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Is Faster-than-light Communication Possible?

  1. Jan 25, 2005 #1
    Dear group, recently I have written a paper on the possiblity of sending faster-than-light signals using entangled photons. I have shown it to several people and I have not yet received any feedback on it. I also sent a copy to arxiv.org but it was rejected and no reason was given. I am looking for some feedback on it before I try and get it published. If you have the time please have a look and give me some feedback. You may find it worthwhile. You can access the file here:

    http://www.nd.edu/~rjensen2/article...050113FTLC2.pdf

    I understand the topic is controversial, however my idea is simple: you have a source which emits entangled photons, one to each "end." On one end there's a receiver, and the other, a transmitter (of the FTL signals, not the photons). To send signals, the transmitter either performs a momentum, or position measurement on his/her photon. Say he/she chooses to do a momentum measurement, using a double slit, on N entangled photons. On the other end, the receiver has a double slit also. The receiver notices an interference pattern formed from the N photons he/she receives. Now, say the transmitter does a position measurement, on the next N photons. This time, the receiver sees no interference pattern, even though the photons go through a double slit. This is all elementary quantum mechanics here- nothing fancy. Now, think about how you can transmit signals from the transmitter to the receiver by causing the receiver to either see an interference pattern, or not. And remember, one photon of a correlated pair influences the other "instantaneously," so it is possible to send FTL signals in this manner, provided that the distance between sender and receiver is great.

    Again, feedback is welcome.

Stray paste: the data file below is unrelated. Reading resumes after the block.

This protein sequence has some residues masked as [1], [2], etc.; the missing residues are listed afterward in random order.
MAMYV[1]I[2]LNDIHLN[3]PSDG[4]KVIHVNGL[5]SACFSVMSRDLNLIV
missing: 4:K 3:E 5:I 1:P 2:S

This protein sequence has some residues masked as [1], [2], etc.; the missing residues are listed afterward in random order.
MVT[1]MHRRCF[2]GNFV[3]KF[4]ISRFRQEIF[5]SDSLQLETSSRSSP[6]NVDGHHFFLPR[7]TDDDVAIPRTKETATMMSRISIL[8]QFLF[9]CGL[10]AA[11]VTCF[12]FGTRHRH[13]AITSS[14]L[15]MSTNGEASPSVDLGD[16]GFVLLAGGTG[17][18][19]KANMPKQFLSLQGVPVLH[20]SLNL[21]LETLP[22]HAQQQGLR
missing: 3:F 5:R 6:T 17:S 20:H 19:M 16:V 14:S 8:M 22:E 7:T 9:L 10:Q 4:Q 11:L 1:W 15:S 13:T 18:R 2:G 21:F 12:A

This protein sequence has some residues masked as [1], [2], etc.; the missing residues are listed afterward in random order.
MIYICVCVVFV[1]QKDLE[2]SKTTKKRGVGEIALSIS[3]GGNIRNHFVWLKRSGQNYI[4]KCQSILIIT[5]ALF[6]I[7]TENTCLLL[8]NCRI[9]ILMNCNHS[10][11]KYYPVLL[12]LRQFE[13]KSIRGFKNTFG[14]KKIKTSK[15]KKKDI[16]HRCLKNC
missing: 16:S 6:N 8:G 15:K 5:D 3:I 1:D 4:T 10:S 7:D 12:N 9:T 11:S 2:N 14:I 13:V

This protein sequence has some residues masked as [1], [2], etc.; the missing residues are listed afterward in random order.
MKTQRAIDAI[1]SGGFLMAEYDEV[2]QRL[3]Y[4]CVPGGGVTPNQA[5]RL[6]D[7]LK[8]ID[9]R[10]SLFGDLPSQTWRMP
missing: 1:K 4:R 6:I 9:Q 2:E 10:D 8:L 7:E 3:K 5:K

Sincerely, Ray Jensen
     
  2. jcsd
  3. Jan 25, 2005 #2

    Hans de Vries

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  4. Jan 25, 2005 #3
    Hans, (and others) please try this link:

    http://tinyurl.com/4chaq
     
  5. Jan 25, 2005 #4

    Doc Al

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    I haven't read your paper, but I'm pretty confident that this won't work. Nothing you can do to one particle (A) of an entangled pair can be detected soley by measurements made on the other particle (B). Yes, measured values are correlated, but this correlation is only evident after comparing the measurements made of both particles. Make any measurement you wish (or none at all) on particle A: the experimenters measuring particle B will never know it until they all get together and compare lab notebooks. No FTL communication. (I don't think this topic is controversial.)
     
  6. Jan 25, 2005 #5
    Lets say both observers A and B have a double slit, and each receive one photon from each entangled pair emitted by the source. Now, if N photon pairs are emitted and received, and both A and B leave their slits open, then both A and B observe interference patterns. Now suppose A closes one of his slits, and another N photon pairs are emitted and received. Then both A and B see no interference pattern, even though B left both slits open.

    There is nothing fancy in this, it is just Heisenberg's uncertainty principle at work.

    Conclusion: A can control whether B sees an interference pattern, or not, depending on whether A covers one of her slits or not. Herein lies a basis for FTL communication. I hope that you can see it now.